I’m afraid we’ve developed into “that couple” with “The Look”. The look isn’t glamorous or trendy. It’s not one that I’ve desired, but I believe it’s found me like it will find every adult eventually.
“The Look” sneaks up on everyone. Then one day you realize you have it and there’s no going back.
I’m talking about “The Look” given to other parents when their children are misbehaving, are out of control, crying, whining, and any other annoying thing you may think a small child or baby would do. I have personally received those looks!
I can remember sitting in Olive Garden with our soon to be one year old. He was sitting in his high chair and looking all around at other tables. He was waving and being so cute. At some point crankiness set in and he began to fuss. The fussing turned into crying and before we could enjoy the rest of our linguine, he was in a total meltdown.
It was like a code blue situation in a hospital. My husband and I began reaching for toys, snacks, a bottle, and anything to resuscitate the happiness back into this screaming baby. We knew we needed to vacate the premises immediately. But before we could enjoy our last bite of their delicious bread sticks, we had to pay. Looking around for the waitress, we began catching “The Look” from other tables. Adults were hurling icy stares in our direction with tight lips and shaking their heads in disapproval. In my mind I know they were sending messages “Why can’t you stop him from crying?” and “You need to leave instead of ruining our meal.” I can’t say that I blame them. We didn’t want our meal ruined either, but parents never plan meltdowns of a baby or toddler…they just happen. And they happen in the most inconvenient and crowded places.
I received those looks in stores, restaurants, airplanes (my favorite), and of course church. Right in the middle of the Christmas Eve candlelight service with all the beautiful candles lit, my son started singing, “Happy Birthday to you!” It was Jesus’ birthday after all. But the old couples looking at us sternly were not in the mood to celebrate!
One time in Target, my then three year old daughter was having a meltdown about some crayons that I wouldn’t buy, or a dog treat that I wouldn’t get for the dog, or some other item that she kept asking me to purchase. I kept saying “No” as strongly as I could, when she stomped her feet and stated she wasn’t leaving. “The Look” started popping up from other adults watching to see how I would handle this showdown. I did what every mother of a strong willed child has to do on occasion and called her bluff. I remember saying, “Fine. I’m going home.” I proceeded to walk towards the check out lanes. Soon the pitter patter of little shoes was close behind me screaming, “Mommy don’t leave me!” Now more looks. Great.
Then children grow, become less of a public embarrassment, and it happens. One day I hear a meltdown occurring in the produce section of the grocery store. I turned to look and see what grotesque creature was ruining my shopping for a Pinterest recipe that was already doomed to fail (because they usually do). I gave “The Look”! The baby was bright red and the mother was quickly placing apples in a bag. My look was saying “Really? You’re worried about apples? You’re kid is as red as the one you just picked out. For heavens sake run and don’t look back! Leave the basket, grab your child and go!” I couldn’t believe my impatience but it didn’t stop there I’m ashamed to say.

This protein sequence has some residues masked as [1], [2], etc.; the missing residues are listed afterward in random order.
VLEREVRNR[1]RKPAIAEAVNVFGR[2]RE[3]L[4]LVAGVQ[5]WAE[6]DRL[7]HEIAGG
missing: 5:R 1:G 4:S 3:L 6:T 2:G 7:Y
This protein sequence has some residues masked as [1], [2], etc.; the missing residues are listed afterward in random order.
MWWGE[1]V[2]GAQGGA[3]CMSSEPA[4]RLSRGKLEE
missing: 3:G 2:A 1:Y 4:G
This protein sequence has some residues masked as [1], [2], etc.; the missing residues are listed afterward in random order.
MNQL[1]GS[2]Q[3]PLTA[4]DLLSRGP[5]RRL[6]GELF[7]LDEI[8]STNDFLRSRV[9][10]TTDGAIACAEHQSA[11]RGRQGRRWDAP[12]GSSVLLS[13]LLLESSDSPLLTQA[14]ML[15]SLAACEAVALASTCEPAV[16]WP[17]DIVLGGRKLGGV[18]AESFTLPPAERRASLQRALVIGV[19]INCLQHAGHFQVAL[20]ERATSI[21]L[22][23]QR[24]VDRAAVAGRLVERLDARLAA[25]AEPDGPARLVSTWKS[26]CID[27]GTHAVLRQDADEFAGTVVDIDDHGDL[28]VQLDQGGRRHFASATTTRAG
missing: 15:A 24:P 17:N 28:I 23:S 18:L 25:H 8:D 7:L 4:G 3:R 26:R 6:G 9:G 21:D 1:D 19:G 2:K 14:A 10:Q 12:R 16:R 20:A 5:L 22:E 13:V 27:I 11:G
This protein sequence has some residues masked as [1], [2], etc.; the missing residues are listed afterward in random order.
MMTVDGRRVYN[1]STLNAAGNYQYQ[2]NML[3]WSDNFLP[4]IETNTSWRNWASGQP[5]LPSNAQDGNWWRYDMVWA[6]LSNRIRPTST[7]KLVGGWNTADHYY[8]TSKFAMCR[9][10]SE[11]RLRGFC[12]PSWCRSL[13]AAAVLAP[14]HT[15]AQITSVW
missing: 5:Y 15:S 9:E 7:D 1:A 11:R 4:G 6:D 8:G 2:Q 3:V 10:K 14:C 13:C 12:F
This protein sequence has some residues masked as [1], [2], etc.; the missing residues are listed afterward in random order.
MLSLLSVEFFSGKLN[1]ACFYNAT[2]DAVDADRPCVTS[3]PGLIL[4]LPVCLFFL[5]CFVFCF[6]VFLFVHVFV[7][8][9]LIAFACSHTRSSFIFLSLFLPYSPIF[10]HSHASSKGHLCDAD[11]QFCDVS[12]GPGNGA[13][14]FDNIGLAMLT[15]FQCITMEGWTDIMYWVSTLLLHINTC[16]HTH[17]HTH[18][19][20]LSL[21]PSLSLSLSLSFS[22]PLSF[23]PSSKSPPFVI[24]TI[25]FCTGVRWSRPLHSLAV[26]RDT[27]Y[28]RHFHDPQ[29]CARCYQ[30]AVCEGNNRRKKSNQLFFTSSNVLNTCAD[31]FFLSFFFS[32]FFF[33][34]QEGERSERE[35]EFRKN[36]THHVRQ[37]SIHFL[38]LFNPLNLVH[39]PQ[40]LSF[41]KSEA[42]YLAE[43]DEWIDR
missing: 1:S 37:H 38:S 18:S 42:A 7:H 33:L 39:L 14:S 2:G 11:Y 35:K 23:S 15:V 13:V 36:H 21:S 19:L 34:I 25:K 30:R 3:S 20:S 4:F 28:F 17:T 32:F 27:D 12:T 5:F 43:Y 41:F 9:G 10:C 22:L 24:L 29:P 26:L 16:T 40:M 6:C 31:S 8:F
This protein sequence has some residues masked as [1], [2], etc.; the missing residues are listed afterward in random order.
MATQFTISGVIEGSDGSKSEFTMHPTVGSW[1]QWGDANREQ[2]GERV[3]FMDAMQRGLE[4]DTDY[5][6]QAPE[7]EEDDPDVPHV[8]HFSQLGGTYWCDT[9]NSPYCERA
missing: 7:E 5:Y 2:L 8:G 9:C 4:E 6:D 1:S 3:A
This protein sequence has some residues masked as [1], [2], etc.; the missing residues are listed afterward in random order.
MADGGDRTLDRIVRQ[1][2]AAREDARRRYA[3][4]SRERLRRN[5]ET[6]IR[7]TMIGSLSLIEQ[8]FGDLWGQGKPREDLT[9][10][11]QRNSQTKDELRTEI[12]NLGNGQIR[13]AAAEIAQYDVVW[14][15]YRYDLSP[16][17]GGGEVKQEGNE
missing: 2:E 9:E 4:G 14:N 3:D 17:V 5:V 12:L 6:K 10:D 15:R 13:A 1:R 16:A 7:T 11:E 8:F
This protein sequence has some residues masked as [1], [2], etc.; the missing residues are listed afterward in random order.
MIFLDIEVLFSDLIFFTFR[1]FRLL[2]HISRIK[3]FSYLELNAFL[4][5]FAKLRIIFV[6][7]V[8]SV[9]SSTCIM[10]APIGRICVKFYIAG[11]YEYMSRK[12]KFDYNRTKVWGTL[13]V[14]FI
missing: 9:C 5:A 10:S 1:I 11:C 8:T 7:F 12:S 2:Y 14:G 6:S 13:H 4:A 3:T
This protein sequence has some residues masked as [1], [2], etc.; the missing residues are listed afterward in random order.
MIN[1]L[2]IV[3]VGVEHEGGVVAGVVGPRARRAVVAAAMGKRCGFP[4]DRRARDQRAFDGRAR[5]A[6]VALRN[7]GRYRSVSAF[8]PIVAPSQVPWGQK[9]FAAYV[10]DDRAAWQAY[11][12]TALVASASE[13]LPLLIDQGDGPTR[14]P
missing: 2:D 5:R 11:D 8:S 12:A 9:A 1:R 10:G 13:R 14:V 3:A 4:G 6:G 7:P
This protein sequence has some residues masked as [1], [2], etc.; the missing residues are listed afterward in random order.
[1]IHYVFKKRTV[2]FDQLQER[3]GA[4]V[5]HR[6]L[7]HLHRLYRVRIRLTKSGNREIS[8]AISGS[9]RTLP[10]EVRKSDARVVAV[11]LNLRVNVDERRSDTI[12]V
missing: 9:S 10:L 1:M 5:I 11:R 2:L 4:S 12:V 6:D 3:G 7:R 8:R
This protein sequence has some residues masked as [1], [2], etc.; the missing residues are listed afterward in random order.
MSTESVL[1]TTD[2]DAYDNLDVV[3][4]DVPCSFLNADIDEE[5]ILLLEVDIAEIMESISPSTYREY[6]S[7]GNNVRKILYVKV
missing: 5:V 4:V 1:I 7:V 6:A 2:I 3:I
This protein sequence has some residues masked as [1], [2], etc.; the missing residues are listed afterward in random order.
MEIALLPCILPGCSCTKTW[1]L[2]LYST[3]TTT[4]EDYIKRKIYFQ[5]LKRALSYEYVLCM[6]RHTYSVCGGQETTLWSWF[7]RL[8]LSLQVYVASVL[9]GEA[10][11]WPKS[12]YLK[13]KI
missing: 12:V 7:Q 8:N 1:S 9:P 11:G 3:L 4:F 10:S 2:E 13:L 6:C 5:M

In the mall at a children’s clothing store, a lady was next to me with her stroller that was so large I assumed it was NASA’s latest Mars Rover project. Her toddler was running around the store getting into everything while I was trying to shop. I kept giving her “The Look”. Interpretation, “Can you please quiet your kid and move the space mobile?” Ugh. I did it again. Each look made me feel horrible later on. Why did I just look at another mom this way? Why am I not being more empathetic?
We’ve aged and so have our kids, and by doing so we have forgotten how hard it is to parent little ones. When they’re babies they can’t tell you why they’re crying. Moms and dads are just as frustrated as the poor baby. We also are accustomed to more quietness. As our kids have started reading books or watching television, they just naturally begin to quiet a little. The house isn’t inundated with temper tantrums about a dirty diaper, being hungry, or Barney singing “I Love You, You Love Me”. Thank you Lord that part of childhood is over.
Our kids begin to act in a socially acceptable fashion and follow our cues. Now when we go to restaurants they are old enough to order for themselves. They are more likely to reach for our cell phones and play games than to cry and throw food. We still see babies out in restaurants, church, and stores. They bring challenges to their parents, and one day they will grow older and their parents can enjoy being in public again. And those adults will begin to give “The Look” to their younger counterparts just as we have. It’s a cycle. It’s life.
We’ve got “The Look” and will try hard not to use it. I will from now on only promise to use it for situations that are really dire and when messages must be conveyed…”Lady your Mars Rover stroller is taking off…hopefully with you and your baby on board!” There I go again.